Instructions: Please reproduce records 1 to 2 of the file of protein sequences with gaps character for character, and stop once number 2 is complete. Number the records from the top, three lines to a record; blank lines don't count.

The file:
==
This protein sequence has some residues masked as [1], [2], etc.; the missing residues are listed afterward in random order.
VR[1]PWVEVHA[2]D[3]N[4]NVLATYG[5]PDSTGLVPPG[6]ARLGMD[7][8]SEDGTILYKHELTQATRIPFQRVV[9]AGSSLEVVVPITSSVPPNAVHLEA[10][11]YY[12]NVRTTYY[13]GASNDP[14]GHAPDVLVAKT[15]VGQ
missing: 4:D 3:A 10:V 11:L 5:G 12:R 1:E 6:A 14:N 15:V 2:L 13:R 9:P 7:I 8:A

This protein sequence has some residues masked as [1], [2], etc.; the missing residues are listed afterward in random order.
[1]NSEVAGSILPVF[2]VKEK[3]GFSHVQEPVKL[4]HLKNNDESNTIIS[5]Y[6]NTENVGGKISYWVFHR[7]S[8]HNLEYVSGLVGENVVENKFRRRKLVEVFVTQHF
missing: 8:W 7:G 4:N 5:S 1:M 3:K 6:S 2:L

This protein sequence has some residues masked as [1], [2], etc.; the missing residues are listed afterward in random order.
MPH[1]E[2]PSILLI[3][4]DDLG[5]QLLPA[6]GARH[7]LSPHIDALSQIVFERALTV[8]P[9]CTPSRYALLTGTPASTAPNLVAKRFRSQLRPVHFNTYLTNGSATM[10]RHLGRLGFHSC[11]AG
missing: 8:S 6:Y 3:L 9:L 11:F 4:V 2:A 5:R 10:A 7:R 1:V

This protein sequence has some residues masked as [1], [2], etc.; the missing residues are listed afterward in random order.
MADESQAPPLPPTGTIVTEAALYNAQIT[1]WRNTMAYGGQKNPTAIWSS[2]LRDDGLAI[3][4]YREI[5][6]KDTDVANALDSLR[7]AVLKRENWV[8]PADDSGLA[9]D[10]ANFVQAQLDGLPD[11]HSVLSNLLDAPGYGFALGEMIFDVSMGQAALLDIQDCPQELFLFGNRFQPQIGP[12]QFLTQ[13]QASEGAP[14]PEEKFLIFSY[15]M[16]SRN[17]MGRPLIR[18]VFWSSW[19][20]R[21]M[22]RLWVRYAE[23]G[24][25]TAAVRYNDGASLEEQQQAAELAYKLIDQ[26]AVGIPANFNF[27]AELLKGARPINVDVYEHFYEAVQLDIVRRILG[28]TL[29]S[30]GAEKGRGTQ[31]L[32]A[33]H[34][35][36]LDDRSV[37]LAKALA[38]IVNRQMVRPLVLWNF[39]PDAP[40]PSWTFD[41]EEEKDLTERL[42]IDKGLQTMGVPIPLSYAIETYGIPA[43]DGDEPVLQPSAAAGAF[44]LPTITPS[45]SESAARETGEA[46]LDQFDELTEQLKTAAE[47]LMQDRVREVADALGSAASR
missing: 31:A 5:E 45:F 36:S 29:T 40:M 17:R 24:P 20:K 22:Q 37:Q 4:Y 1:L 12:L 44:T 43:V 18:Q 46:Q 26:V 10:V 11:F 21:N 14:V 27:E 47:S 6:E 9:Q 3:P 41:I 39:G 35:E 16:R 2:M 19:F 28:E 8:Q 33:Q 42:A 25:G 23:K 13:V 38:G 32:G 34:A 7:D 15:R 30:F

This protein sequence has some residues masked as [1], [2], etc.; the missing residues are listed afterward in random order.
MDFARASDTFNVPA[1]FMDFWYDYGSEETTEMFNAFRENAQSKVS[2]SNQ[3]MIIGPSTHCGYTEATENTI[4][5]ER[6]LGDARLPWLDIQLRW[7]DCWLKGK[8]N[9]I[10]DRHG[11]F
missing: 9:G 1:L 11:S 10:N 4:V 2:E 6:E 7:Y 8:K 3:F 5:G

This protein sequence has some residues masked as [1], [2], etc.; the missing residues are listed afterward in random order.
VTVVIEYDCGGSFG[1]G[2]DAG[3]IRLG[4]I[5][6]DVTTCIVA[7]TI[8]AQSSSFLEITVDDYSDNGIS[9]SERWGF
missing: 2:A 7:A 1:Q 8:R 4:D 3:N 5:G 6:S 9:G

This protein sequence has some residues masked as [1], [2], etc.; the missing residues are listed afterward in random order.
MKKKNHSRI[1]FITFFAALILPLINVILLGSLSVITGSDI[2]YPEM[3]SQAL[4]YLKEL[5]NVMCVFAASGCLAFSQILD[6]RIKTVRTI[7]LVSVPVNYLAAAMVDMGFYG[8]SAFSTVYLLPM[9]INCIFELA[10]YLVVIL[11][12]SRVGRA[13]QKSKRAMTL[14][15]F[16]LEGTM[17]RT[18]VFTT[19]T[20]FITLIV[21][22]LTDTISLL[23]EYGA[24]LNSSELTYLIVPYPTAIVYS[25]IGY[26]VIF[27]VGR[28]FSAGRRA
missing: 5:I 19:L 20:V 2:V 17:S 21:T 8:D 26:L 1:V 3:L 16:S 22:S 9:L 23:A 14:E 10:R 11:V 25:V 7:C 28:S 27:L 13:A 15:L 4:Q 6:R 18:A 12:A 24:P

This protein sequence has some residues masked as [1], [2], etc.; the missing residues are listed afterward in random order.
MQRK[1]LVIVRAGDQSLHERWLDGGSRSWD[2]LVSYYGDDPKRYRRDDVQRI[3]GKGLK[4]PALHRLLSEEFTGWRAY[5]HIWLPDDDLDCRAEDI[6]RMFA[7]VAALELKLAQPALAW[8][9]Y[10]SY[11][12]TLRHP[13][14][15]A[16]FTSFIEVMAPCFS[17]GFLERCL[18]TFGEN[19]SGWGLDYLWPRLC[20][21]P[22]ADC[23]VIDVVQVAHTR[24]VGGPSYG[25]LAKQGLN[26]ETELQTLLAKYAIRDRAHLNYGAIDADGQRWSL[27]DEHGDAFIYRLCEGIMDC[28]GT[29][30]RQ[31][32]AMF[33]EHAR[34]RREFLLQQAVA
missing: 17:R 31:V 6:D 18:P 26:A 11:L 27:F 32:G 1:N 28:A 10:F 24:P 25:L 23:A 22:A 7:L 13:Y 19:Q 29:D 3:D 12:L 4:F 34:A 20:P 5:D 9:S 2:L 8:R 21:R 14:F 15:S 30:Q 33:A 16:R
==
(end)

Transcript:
This protein sequence has some residues masked as [1], [2], etc.; the missing residues are listed afterward in random order.
VR[1]PWVEVHA[2]D[3]N[4]NVLATYG[5]PDSTGLVPPG[6]ARLGMD[7][8]SEDGTILYKHELTQATRIPFQRVV[9]AGSSLEVVVPITSSVPPNAVHLEA[10][11]YY[12]NVRTTYY[13]GASNDP[14]GHAPDVLVAKT[15]VGQ
missing: 4:D 3:A 10:V 11:L 5:G 12:R 1:E 6:A 14:N 15:V 2:L 13:R 9:P 7:I 8:A

This protein sequence has some residues masked as [1], [2], etc.; the missing residues are listed afterward in random order.
[1]NSEVAGSILPVF[2]VKEK[3]GFSHVQEPVKL[4]HLKNNDESNTIIS[5]Y[6]NTENVGGKISYWVFHR[7]S[8]HNLEYVSGLVGENVVENKFRRRKLVEVFVTQHF
missing: 8:W 7:G 4:N 5:S 1:M 3:K 6:S 2:L